Sharing recipes, crafts and frugal living, the challenges and triumphs of parenting a neurotypical child and a child on the Autism Spectrum. Yoga Instructor said goodbye to her nightly glass of Chardonnay to give up habits that were not serving her purpose in life! The CocktailMom name remains, however with a new focus on healthy and authentic living.

1/12/2011

Echolalia, it's common in our house.

On the drive home from school pick ups Logan was quietly talking to himself in the backseat.  He does this pretty often, mumbling to himself while staring out the window.  Zane who is next to him yells out of total frustration "stop talking like you are in a movie".  Logan on que reply's," Sorry, I can't help it."
It's called Echolalia.  Many kids on the Autism Spectrum do it, repeating words or phrases.  When Logan was a year and a half he didn't talk that much compared to his peers and as the months progressed and the other kids in playgroup started to have small dialogue with their parents Logan remained at the same level of speech.  I started to voice my concern to my family and I often heard in response to my concerns how so-in-so was a late talker and some kids just talk later.  I felt like they were humoring me, patting me on the back and insisting I worry too much.  But my gut told me differently.  The difference was that Logan could talk, he would recite entire television shows word for word after watching them only once.  Once my mom was visiting us when we lived in Seattle and I remember her being astonished hearing the large vocabulary coming out of Logan's mouth.  But because she wasn't familiar with the exact television show he was obsessed with at the time she had no idea that he wasn't actually speaking his thoughts he was reciting lines.  Sometimes those memorized lines would happen to fit in perfectly in everyday dialogue, other times like "to infinity and beyond" not so much.
Once Logan started weekly speech therapy we noticed he used his memorized script less and less, he started to form his own thoughts and he finally had his own words.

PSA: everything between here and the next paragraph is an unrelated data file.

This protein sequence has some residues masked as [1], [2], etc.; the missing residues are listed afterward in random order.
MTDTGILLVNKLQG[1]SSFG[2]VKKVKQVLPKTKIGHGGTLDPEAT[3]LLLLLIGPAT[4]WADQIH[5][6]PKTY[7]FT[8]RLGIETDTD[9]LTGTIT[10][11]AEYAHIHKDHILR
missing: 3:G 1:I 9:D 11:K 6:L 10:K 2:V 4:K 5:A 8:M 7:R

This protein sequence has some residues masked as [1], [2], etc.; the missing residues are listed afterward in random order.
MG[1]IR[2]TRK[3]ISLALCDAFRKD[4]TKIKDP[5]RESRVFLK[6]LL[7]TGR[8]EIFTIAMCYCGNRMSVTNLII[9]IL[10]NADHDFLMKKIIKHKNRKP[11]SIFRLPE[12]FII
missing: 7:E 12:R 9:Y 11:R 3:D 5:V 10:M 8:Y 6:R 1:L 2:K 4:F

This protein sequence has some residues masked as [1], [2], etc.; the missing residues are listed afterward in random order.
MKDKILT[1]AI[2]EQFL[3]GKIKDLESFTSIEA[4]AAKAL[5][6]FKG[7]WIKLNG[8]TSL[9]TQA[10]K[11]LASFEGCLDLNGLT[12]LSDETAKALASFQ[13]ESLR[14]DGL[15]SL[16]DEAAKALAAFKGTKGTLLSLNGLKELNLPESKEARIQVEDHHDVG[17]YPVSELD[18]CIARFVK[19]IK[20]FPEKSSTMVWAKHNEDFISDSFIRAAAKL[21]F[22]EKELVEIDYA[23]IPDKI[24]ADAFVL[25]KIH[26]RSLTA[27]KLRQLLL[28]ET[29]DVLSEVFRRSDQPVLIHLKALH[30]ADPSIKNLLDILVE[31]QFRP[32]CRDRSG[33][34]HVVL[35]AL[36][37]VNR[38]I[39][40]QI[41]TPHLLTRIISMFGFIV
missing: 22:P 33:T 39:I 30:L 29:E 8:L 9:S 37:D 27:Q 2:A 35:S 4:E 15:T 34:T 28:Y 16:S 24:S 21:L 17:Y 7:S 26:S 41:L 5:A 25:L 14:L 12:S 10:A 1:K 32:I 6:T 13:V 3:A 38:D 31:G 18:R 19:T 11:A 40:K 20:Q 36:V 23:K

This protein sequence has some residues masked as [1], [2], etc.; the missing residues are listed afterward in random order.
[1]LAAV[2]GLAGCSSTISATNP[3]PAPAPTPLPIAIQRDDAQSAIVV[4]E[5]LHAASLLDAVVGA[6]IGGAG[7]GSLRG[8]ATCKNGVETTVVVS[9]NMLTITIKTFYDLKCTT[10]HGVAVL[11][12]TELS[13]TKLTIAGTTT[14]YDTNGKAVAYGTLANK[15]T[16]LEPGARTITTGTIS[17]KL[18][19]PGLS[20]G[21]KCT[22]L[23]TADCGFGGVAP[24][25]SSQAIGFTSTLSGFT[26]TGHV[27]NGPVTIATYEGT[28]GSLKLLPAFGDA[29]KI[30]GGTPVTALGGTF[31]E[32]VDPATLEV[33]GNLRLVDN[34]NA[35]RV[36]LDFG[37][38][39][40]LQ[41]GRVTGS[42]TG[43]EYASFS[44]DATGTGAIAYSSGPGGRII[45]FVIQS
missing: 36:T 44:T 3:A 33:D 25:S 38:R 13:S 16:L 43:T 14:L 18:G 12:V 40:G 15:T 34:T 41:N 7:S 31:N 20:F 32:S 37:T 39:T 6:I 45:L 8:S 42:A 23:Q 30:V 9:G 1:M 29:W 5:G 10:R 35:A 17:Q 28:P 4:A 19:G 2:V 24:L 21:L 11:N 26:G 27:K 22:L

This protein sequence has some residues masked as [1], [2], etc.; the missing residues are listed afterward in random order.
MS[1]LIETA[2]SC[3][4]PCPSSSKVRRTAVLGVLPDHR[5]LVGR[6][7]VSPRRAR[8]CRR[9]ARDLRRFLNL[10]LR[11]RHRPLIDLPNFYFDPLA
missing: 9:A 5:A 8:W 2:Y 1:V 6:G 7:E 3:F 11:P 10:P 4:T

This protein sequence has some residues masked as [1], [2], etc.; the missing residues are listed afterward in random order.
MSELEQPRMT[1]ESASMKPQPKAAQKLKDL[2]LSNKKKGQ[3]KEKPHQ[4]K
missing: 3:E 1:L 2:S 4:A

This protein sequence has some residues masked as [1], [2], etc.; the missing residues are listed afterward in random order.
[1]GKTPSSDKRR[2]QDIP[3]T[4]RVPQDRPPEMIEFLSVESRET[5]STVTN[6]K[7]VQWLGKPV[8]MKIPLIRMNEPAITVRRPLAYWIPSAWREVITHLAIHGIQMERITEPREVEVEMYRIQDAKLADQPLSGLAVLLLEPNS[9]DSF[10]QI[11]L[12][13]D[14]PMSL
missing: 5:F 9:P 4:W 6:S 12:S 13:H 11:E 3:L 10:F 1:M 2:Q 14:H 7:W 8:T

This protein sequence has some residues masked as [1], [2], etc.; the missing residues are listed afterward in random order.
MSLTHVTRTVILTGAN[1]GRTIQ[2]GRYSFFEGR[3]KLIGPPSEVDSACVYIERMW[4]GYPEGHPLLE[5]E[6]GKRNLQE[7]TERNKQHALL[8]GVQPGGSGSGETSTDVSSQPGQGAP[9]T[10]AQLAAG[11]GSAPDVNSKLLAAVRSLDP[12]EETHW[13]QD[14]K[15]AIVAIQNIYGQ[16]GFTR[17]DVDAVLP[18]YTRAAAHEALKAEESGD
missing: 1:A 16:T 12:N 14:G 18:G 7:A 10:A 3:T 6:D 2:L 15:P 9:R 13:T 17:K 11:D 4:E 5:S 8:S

He's come a long way...but the echolalia is like a security blanket.  Some days he needs to do it more than other days, some days Zane plays along and delivers the next line.  It's always on my radar when he does it, I make a mental note of the environment, trying to classify what sparked him to fall into it.  And when I ask him why he does it he typically says, "I can't help it."  Maybe it's like biting your nails, or tapping your fingers on a table, bouncing your leg up and down after crossing them.  Clearly it gives him comfort.  Maybe he really can't help it. 



 

4 comments:

Odie Langley said...

I am truly amazed at the ability to remember a whole show and see that as a gift. Wish I could remember stuff like that. My short term memory is awful at times.
Odie

Madmother said...

My Boy 1 is a little older at nearly 13 (eek). We have whole conversations from within tightened lips. Goes something like this:

"Hmm hmm hm hm hm hmm hmmmmm hm hm hm hm hm hm humumumummmmm..." And so on.

We do still at times have clear chats with imaginery mates such as Littlefoot, but more and more it is these humming, closed conversations.

Corie said...

This photo brings me back & warms my heart. I remember him having me say the same thing over & over again in the same way & he'd laugh & laugh. Interesting that in that case we were communicating & connecting and there wasn't even a word for it. Just being silly together and the repetitive sound being the link. Love him so.

Gretchen said...

Corie I love that memory. Now that we know Logan is on the spectrum it puts so many moments like those into perspective for me. I have many "oh that's why he did...." It all makes so much more sense now.

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